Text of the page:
"No, writing is not lonely. It is a profession crowded with life and sound and color. I feel privileged to have had a share in it." —Elizabeth George Speare*
A couple of chapters into The Witch of Blackbird Pond, I had to flip back to the copyright page and double check that it was actually published in 1958. That's just four years after The Wheel on the School, which, while it has some admirable qualities, can most kindly be described as quaint.
Witch, on the other hand, with its vivid, immediate language and strong heroine, could easily have been written last year. In the fifties, it must have been a groundbreaking read. Despite the fact that it takes place over three centuries ago, it feels like a harbinger of modernity in middle grade literature. In the next ten years, Island of the Blue Dolphins, A Wrinkle in Time, and From the Mixed Up Files of Mrs. Basil E. Frankweiler would all take their place in the Newbery pantheon. Witch feels much more a part of their world than that of The Wheel on the School and Ginger Pye.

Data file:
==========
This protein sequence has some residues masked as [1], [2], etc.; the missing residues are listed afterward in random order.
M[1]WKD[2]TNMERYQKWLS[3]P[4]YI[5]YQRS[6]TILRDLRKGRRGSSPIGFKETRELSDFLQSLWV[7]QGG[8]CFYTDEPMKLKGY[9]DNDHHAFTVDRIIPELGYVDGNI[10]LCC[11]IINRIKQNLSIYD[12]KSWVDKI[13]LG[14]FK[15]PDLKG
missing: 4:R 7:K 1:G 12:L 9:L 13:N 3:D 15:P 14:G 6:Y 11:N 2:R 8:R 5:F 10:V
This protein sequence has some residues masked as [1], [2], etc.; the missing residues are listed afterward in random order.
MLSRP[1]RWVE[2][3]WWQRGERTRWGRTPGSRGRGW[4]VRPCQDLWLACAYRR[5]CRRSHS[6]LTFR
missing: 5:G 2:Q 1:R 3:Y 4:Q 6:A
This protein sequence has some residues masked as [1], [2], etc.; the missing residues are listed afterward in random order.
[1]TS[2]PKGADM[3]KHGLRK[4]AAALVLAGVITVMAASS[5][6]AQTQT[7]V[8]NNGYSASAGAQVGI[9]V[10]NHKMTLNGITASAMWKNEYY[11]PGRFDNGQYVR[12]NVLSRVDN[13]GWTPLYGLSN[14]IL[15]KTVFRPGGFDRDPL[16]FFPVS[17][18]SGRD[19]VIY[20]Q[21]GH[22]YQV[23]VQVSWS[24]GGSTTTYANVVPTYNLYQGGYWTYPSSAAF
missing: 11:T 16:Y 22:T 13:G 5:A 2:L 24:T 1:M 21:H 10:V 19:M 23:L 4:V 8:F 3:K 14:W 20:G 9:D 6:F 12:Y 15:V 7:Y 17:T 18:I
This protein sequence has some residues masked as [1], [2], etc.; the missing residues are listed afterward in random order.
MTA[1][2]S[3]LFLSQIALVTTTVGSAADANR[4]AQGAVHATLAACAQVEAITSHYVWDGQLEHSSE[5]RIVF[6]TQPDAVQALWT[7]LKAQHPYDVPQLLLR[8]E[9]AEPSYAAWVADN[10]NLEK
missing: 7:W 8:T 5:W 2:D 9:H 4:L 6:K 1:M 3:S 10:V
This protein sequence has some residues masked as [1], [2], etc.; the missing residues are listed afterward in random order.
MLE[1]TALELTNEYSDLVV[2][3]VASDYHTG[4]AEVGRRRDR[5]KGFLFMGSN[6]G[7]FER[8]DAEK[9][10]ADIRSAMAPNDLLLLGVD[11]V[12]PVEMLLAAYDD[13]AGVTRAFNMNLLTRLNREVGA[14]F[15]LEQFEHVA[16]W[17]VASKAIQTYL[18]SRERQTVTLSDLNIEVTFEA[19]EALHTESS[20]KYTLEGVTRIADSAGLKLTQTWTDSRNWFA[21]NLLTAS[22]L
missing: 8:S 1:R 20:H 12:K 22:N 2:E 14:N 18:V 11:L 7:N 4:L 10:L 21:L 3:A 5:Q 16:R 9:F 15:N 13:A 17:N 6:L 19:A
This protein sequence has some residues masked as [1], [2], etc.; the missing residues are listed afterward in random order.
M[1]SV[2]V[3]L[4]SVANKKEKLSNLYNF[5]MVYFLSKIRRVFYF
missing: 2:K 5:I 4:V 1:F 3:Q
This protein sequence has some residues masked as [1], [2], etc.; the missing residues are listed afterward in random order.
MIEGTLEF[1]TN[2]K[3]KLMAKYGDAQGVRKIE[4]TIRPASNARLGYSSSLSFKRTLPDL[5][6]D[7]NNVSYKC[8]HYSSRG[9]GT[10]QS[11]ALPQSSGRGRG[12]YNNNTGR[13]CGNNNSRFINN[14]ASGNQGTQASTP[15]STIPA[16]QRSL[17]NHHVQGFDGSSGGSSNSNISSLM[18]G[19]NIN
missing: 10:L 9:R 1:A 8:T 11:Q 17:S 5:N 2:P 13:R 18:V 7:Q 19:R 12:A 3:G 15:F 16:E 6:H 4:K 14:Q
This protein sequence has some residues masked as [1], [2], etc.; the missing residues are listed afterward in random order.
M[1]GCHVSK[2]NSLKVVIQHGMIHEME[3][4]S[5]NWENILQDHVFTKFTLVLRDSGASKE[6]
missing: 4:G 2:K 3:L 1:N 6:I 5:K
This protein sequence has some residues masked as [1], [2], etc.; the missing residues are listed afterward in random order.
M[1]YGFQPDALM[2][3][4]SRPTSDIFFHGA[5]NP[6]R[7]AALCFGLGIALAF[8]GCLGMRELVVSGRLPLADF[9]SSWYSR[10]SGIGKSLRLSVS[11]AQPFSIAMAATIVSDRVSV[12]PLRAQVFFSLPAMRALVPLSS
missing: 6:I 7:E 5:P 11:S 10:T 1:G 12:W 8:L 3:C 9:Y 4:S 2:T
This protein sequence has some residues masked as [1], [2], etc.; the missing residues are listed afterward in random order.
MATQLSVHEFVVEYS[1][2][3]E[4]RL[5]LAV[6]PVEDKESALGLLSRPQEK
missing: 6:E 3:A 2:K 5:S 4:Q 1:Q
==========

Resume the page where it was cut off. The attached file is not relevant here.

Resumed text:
I suppose you could argue that the focus on "who marries whom" is
feministically retrograde, but in this era of Team Jacob/Edward/Peeta/Gale,
that hardly stands out as old-fashioned. And realistically, this is historical fiction. In seventeenth century New
England, a girl's choice of husband really did go a long way towards deciding
her fate in life. Go Team Nat!
So yes, I'd hand this book to any kid today (and I would probably play up the love triangle plot as well, because frankly, the witch trial was a bit of a letdown after all the foreshadowing). I really like the cover they're using these days too, with rosy-cheeked Kit looking all ready to start some Caribbean-style trouble. Ahead of her time, just like her creator.
But happily, Elizabeth George Speare is not one of those authors who had to wait for the world to catch up to her talent. She won the Newbery Medal twice, as well as a Newbery Honor, the Scott O'Dell, and, in 1989, the Wilder. Wilder Committee chair Anita Silvey commented on the "vitality and energy, grace of
writing, historical accuracy and tremendous feeling for place and
character" of Speare's writing. That feeling for place is very much apparent in Witch, where Kit is reluctantly seduced by landscape of Speare's native New England.
Aaaand it was in that very New England that the book was challenged a mere ten years ago. For promoting witchcraft. File under "unclear on the concept."
Travis Jonker also re-covered the novel earlier this year. He put a bird on it!